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A mass execution

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The ax came down last week on the necks of 45 New York City principals, 10 of them from Queens public schools.

The theory is that these principals failed consistently to reach the standards set by the Department of Education. So, in...

A mass execution

The ax came down last week on the necks of 45 New York City principals, 10 of them from Queens public schools.

The theory is that these principals failed consistently to reach the standards set by the Department of Education. So, in theory, this is a positive development that should bode well for the children who attend the city’s public schools. But we are not convinced that this is the case.

The Queens list included: Robert Hickson of Springfield Gardens High School, Neil Bluth of Campus High School in Cambria Heights, Joseph Saccente of PS/IS 499 on the grounds of Queens College in Flushing, Carol Davidson of JHS 190 in Forest Hills, Jane Danapas of IS 230 in Jackson Heights, Nancy Drescher of PS 111 in Long Island City, Doris Rosado of PS 65 in Ozone Park, Barbara Pleener of Beach Channel High School, Cheryll Jones of Far Rockaway High School, and Frank Barone of Franklin K. Lane High School on the border of Woodhaven and Brooklyn.

It occurs to us that these principals, at least many of them, were working in schools, such as Campus High School in Cambria Heights, that have been plagued by poverty, violence, poor attendance and poor performance. We are not convinced that the Education Department has done all that it could to support these principals and to make sure that they have the personnel and resources they needed to reach the performance goals.

It may be that all of the principals named deserved to get their walking papers, but the process that Chancellor Joe Klein described does not give us confidence that this is the case. Did he talk to the PTAs? Did he talk to the parents and the students? Did he visit the schools? Or did he rely completely on test scores and other numbers? Why a mass execution? Why not one at a time giving the public a chance to react?

We hope for the best, but we fear that the education bureaucracy may have made a terrible mistake.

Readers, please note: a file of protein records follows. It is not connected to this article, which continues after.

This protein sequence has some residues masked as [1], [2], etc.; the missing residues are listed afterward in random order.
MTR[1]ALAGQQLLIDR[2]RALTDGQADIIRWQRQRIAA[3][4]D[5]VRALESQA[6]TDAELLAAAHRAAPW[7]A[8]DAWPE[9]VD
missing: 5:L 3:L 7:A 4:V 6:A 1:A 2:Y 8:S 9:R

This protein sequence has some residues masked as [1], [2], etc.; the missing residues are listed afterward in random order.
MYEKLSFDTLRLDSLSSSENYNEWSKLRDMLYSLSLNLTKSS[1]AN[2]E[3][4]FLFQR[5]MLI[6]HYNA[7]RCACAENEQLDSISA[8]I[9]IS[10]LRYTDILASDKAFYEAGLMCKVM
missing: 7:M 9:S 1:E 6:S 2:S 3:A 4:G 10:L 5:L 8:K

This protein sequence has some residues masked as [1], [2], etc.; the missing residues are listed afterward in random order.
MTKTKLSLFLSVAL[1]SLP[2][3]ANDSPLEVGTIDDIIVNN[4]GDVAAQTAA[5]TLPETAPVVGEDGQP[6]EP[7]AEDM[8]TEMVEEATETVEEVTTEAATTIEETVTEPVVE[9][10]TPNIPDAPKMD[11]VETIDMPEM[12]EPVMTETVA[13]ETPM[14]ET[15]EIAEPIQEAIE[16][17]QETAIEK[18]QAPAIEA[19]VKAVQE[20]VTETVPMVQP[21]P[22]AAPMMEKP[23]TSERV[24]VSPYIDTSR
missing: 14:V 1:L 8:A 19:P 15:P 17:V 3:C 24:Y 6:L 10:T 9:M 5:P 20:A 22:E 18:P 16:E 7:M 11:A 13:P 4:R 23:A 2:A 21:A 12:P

Legislators say:

You can wait

The state Legislature is nothing if not consistent. It as bad enough that the Legislature failed once again to pass a budget on time for the beginning of state’s new fiscal year. Now this body of bums has added insult to injury by failing to approve a $400 real estate tax rebate before going on vacation.

Having done virtually nothing since January, one might think that the senators and Assembly members could have postponed the start of richly unearned vacation in order to pass the rebate. But these elected officials decided that the people of New York City could wait. It may be small change to the Legislature, but to a family in Queens the money might have meant a small vacation or money to buy back-to-school clothes. For the average working-class family, this is a chunk of change.

Please ignore those who argue that the rebate is unfair to the poor who cannot afford to buy a home. The rebate is your money. The mayor and City Council decided that money was not needed to balance the budget and should be given back to its rightful owners. It is an anachronism that the state needs to approve this rebate. This gives legislators who have no connection to New York City and nothing to gain by treating the city fairly far too much input.

But we digress. The problem isn’t that the Legislature opposed the rebate. The problem is that they went on vacation without even considering it. If you weren't convinced before that Assembly Speaker Sheldon Silver and Senate majority Leader Joseph Bruno need to be replaced, you should be now.

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